- Initially, the MPRB sold $6 million in bonds (through the City) for the athletic complex, the fields, at Ft. Snelling. Early on, the MPRB diverted the majority of funds, $4.1 million, to acquire land adjacent to the Ft. Snelling athletic fields that was leased to a new private corporation for 30 years. The private corporation built an indoor tennis facility on the parkland. At the end of 30 years, the corporation has pledged to donate the facility to the MPRB. To be fair, this is a non-profit corporation. Again, there is no record of a citizen’s advisory committee formed to consider whether or not the MPRB needed to borrow and spend $4.1 million on a $9 million tennis facility located outside of the city in return for getting a 30 year old building and use of it’s own land 30 years down the line.
Another problem with the tennis facility is duplication of services. The MPRB has had a longtime relationship with another tennis non-profit, Inner City Tennis, based at 40th and Nicollet. Did the MPRB need a 2nd facility, another tennis/mentoring program? If yes, why are there two southside and none northside or eastside? These nonprofits use not only MPRB resources but they compete against each other for grants and with the current MPRB strategy to seek more grants, we need to ask how many grants will be given for youth athletics? For what sports or other recreational activities?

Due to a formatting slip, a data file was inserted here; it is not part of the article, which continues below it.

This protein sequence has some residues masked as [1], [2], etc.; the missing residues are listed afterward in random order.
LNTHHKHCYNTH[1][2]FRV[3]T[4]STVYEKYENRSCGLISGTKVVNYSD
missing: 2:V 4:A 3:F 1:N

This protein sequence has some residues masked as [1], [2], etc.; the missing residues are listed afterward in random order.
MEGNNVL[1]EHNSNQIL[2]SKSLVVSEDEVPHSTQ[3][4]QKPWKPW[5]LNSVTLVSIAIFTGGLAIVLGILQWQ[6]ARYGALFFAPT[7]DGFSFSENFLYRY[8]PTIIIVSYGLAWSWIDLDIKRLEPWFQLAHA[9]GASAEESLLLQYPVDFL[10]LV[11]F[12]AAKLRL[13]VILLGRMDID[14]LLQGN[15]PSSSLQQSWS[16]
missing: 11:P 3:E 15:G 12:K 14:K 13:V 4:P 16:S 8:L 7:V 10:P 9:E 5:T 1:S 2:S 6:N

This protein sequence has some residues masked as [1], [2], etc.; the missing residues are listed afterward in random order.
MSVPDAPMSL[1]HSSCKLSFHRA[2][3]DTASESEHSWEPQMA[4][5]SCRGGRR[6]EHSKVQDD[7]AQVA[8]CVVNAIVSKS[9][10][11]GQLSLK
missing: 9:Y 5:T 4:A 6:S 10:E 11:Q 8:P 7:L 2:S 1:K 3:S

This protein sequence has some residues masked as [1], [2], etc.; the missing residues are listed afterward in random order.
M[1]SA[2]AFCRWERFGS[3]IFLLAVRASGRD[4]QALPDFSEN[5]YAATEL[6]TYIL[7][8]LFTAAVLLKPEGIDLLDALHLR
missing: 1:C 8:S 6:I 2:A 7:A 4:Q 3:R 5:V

- In 1998, Supt. Fisher estimated that quality athletic complexes could be built at Bryn Mawr, Ft. Snelling, and Northeast Park for $18 million. The MPRB’s goals were 1) to increase soccer fields, 2) to provide quality fields, and 3) to provide more rec opportunities especially for middle school students to divert them from gangs. Although the field improvements at Ft. Snelling cost about $7 million, total project cost is $14.9 million.
Shawne FitzGerald «
All of this expense could have been easily avoided by the commonly used instrument of a performance bond. Park Board attorney Brian Rice claims he never saw the contract between the Park Board and The Fort LLC. Why not? Does anyone write a multi-million dollar contract and 30-year lease without consulting a lawyer? Of course not. So why was the Park Board’s contract with The Fort LLC not reviewed by Brian Rice? Why was there no performance bond protecting the taxpayers from the private entity’s failure to perform?